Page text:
And you shouldn't allow cats on or even in (yuck) your bed.

Ok basic hygene lesson over.

We have been adopted by a visiting cat, who very graciously allows us to feed him (providing its cut up small enough), then without any sign of gratitude or even a cheery "bye for now", he walks out. Then next day or a day or so later, he's back demanding food (funny how he manages to get that message across), and you know what? we feed him. Now that sounds pretty smart to me.
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Steve 41oo
 
  1  
Reply Tue 7 Jan, 2003 04:08 pm
or rather, dumb on our behalf
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dlowan
 
  1  
Reply Tue 7 Jan, 2003 04:12 pm
'Tis all complementary....
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Steve 41oo
 
  1  
Reply Tue 7 Jan, 2003 04:22 pm
indeed dlowan

now I've told you before smoking is bad for rabbits. You really ought to set a better example to our four legged furry friends.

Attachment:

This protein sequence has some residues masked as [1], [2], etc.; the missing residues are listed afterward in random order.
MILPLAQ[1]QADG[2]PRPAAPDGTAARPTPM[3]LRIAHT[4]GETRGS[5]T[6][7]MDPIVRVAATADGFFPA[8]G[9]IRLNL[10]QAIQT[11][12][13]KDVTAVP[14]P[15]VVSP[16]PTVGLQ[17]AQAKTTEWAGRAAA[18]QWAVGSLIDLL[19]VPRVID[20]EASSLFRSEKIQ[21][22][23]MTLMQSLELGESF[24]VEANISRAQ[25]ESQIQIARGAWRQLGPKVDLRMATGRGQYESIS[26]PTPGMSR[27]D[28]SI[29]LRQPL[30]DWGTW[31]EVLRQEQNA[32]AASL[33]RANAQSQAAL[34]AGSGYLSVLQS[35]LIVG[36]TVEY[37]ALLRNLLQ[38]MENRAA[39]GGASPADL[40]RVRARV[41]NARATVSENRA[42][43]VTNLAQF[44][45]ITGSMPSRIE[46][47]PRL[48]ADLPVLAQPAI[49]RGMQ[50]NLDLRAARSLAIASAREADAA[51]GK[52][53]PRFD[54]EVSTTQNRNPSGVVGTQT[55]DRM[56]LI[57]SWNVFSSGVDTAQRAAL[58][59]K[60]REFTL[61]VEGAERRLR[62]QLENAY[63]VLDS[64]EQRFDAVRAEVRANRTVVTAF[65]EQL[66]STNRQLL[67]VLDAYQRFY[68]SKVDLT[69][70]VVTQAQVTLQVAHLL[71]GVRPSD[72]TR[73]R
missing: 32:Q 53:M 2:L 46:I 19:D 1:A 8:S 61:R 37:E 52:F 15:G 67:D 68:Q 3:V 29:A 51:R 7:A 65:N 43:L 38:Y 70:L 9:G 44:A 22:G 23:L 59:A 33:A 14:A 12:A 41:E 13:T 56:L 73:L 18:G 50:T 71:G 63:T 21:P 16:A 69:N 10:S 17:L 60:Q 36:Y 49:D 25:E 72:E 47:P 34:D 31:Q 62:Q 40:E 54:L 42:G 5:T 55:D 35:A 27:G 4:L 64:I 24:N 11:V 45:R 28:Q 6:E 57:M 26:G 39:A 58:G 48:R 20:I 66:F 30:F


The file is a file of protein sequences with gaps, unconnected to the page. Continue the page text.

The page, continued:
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Heeven
 
  1  
Reply Tue 7 Jan, 2003 04:27 pm
I don't care for cats at all but I guess they are smart creatures because they stay out of my way! I think they can tell I am not a cat-lover!

As for dogs, I adore them and don't care if they are stupid or smart. They make me happy.
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BillW
 
  1  
Reply Tue 7 Jan, 2003 04:48 pm
I prefer to not get close to either. Too, much trama in the past - not a dislike. Lost another dog 18 months ago. Lost many in the past. Lost a few cats to sick individuals - those are too, too sad moments.

Currently with a dog and a cat - both as smart as a whip and have me and Mom wrapped around a claw!
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Equus